The data in the DB is 53 but I got only 44 results when executing .fetch() function.

Additional details, on how I execute it.

_subsc_Jobs_status_identifier = Meteor.subscribe('Jobs_status_identifier', _where, {sort : {_number: 1}}, function(){
            let _get_lists = Jobs_status_identifier.find(_where, {sort : {_number: 1}}).fetch();
            Session.set('job_get_lists', _get_lists);
        });

Thanks


#12

A couple of things to try:

  • Look at the data from find and fetch - what’s missing? Can you see a pattern, or anything odd?

  • Go back to methods and (in the method) use the rawCollection functions, which bypass minimongo. Note that the underlying MongoDB library has toArray instead of fetch:

    Meteor.methods({
      async _get_per_colour_jobs(_where, _clr) {
      _get_lists = await Jobs_status_identifier.rawCollection().find(_where).toArray();
      return _get_lists;
      }
    });
    

    Note also, the use of async and await. I’ve also removed _clr, as it’s empty and not a valid parameter in the MongoDB find (Meteor’s find options are done differently). If you want to research this, check the documentation for find and cursor methods.


#13

I think this has already been confirmed as a bug:


#14

Except that neither skip nor limit are used in @cagapejuvy’s query.


#15

hi @robfallows, as I’ve explained in previous reply I’ve moved it back to pub/sub method of getting the data from database. Maybe it can elaborate this issue by posting my publication (see below).

Meteor.publish("Jobs_status_identifier", function (params, _clr) {
    if(params){
        _get_resp = Jobs_status_identifier.find(params, ((_clr) ? _clr : {}));
        return _get_resp;
    }
});

Was just using the server side to test if the query is working or not and since it’s working the same as my pub/sub method then I decided to put it back as before for some reason, we need it to be reactive.

You mention that _clr is not valid to place in the .find()? The _clr here is flexible sometimes I put order by and limit params and sometimes not, that’s why I put a condition to convert it to {} if not defined. Can you explain why should I have to remove it there? :slight_smile:

Anyway, I still use the same construction of _where to this pub/sub method and unfortunately the issue still exist, not in all queries but in some of my queries like I’ve posted above previously.

Thanks!


#16

@robfallows, maybe is convered in the issue posted by @storyteller ? Hopefully it can be fixed soon. :slight_smile:


#17

Only if you want to test with rawCollection().

None of your examples or information have said this. In fact, you have explicitly stated that _clr = {}.

If you are not prepared to help by stating exactly what you’ve done, then I’m not prepared to spend any more time on this.


#18

hi @robfallows, sorry if I missed something you requested. That server method is not being used already like what i’ve said because we want it reactive. Here’s what I did on how I execute the query.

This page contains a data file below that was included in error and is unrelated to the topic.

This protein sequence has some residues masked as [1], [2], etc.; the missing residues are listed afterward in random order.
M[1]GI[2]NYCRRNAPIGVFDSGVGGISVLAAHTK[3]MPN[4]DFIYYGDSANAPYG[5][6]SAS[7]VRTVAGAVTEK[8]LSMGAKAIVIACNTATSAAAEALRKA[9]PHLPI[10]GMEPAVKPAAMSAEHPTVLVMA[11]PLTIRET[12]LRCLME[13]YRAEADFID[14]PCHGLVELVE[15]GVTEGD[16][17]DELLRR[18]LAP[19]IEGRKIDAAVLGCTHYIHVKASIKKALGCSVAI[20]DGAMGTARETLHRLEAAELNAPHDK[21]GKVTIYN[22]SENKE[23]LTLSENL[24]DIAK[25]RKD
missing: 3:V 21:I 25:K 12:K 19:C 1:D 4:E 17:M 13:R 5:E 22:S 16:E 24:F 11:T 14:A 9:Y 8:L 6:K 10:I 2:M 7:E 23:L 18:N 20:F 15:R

first I constructed this _where params, on server side

_where = { ‘complete_details.address.state’: { ‘$in’: [ ‘NSW’, ‘QLD’, ‘SA’, ‘TAS’, ‘VIC’, ‘WA’, ‘NT’, ‘ACT’ ] }, ‘complete_details.claim.type’: { ‘$in’: [ ‘Promise Claim’, ‘Other’, ‘Maintenance’, ‘Insurance’ ] }, current_status: ‘In Progress’, in_progress: { ‘$gte’: 100 } }

then I run these two, this time on server side @ main.js

console.log(Jobs_status_identifier.find(_where).count());

_get_lists = Jobs_status_identifier.find(_where).fetch(); console.log(_get_lists.length);

and the result still different. Don’t be confused with _clr I already remove that.


#19

Another interesting query that give me only more than half of the real results. The total data is 998 but the .fetch() method only give me 558. This is funny, I created only a simple query (on server side) which is below:

let params = {"$and":[{"$or":[{"waiting_for_appointment":{"$gte":100}},{"waiting_for_scope":{"$gte":100}},{"waiting_for_accepted_scope":{"$gte":100}},{"waiting_for_go_ahead":{"$gte":100}},{"waiting_for_confirmation":{"$gte":100}},{"in_progress":{"$gte":100}},{"ready_to_be_invoiced":{"$gte":100}},{"to_be_paid":{"$gte":100}}]}],"current_status":{"$in":["Waiting For Appointment","Waiting For Scope","Waiting for Accepted Scope","Waiting For Go Ahead","Waiting For Confirmation","In Progress","Ready to be Invoiced","To Be Paid"]},"complete_details.address.state":{"$in":["NSW","QLD","SA","TAS","VIC","WA","NT","ACT"]},"complete_details.claim.type":{"$in":["Promise Claim","Other","Maintenance","Insurance"]}};

And run/execute

_get_resp = Jobs_status_identifier.find(params);
console.log(_get_resp.count());
console.log(_get_resp.fetch().length);

And the console log results

I20171129-03:15:03.083(0)? 998
I20171129-03:15:06.377(0)? 558

Any thoughts on this?


#20

If you run this on the server, what do you see?

console.log(Jobs_status_identifier.find({}).count());
console.log(Jobs_status_identifier.find({}).fetch().length);

Although, as @robfallows suggested, I think the actual differences between the datasets is the key to figuring this out, not examining the counts.